This chapter focuses on those provisions of the European Convention on Human Rights (ECHR) most clearly relevant to freedom of religion: Article 9, and Article 2 of the First Protocol. These provisions are placed in context, both in terms of the development of freedom of religion at the international level, and in terms of the history of the drafting of the provisions. The exposition function was particularly important in a text on freedom of religion or belief. It was the first full-length text providing a sustained consideration of freedom of religion under the ECHR, as opposed to in international law more generally. A lack of sympathy, or perhaps better put, a failure of judicial imagination when considering the position of atheists within a religious rights regime, materialised in Lautsi v Italy. Eweida removed the initial hurdle in making a religion or belief claim, a second hurdle is immediately encountered: the margin of appreciation.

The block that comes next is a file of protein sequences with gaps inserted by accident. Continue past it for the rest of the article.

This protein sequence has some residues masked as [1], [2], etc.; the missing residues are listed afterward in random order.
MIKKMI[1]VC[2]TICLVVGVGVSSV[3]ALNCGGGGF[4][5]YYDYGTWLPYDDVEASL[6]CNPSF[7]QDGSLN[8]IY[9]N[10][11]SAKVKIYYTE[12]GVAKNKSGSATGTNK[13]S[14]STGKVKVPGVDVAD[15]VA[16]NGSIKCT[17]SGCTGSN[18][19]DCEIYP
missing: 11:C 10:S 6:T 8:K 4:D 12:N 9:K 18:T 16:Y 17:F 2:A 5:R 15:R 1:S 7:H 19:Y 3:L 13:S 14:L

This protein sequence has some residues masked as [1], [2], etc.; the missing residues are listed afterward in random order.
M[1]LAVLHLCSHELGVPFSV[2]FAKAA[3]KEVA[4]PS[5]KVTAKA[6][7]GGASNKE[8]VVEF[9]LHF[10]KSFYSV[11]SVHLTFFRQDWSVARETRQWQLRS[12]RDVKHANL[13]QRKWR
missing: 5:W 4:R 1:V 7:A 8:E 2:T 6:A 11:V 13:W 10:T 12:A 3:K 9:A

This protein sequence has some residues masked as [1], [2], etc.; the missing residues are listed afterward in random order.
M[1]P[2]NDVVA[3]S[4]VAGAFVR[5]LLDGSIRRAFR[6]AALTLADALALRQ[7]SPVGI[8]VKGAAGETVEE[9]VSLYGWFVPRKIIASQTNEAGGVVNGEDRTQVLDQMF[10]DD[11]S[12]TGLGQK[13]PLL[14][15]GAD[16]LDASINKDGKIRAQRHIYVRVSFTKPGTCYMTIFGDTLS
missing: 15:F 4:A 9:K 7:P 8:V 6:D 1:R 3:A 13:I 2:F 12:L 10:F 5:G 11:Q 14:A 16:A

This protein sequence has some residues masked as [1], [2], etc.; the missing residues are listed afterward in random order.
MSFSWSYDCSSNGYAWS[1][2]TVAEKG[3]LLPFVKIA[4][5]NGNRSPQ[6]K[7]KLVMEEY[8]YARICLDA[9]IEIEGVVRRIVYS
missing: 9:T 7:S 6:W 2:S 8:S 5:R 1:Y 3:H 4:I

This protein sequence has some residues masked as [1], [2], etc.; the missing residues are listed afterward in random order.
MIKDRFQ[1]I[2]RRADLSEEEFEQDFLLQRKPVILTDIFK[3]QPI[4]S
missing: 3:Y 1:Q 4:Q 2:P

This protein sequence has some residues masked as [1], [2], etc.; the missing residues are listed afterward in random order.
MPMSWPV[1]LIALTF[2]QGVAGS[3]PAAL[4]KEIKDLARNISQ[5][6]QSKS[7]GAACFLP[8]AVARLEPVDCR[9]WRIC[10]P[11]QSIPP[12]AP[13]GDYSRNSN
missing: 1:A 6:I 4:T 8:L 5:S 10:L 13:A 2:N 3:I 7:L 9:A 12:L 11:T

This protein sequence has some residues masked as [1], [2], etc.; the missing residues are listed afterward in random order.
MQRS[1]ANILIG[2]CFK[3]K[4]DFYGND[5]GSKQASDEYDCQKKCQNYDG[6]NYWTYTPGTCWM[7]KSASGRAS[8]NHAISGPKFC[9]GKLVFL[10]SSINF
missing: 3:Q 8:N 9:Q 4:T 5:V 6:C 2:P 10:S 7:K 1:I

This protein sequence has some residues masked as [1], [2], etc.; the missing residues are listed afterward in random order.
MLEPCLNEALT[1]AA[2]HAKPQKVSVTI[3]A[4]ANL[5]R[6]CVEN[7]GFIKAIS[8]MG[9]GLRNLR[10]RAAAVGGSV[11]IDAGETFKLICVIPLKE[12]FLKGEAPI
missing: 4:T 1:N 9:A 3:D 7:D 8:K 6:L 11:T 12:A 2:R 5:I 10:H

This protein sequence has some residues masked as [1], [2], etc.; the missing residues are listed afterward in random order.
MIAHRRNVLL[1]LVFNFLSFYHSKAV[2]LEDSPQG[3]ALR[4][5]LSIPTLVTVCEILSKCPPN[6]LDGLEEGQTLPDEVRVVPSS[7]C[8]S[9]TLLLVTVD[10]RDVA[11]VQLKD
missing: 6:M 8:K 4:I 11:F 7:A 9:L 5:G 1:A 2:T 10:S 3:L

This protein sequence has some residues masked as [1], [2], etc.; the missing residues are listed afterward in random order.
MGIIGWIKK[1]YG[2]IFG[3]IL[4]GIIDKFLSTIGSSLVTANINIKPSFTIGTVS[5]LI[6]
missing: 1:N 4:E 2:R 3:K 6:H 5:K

Edge, Peter W.
School of Law
Year of publication: 2018Date of RADAR deposit: 2020-09-30
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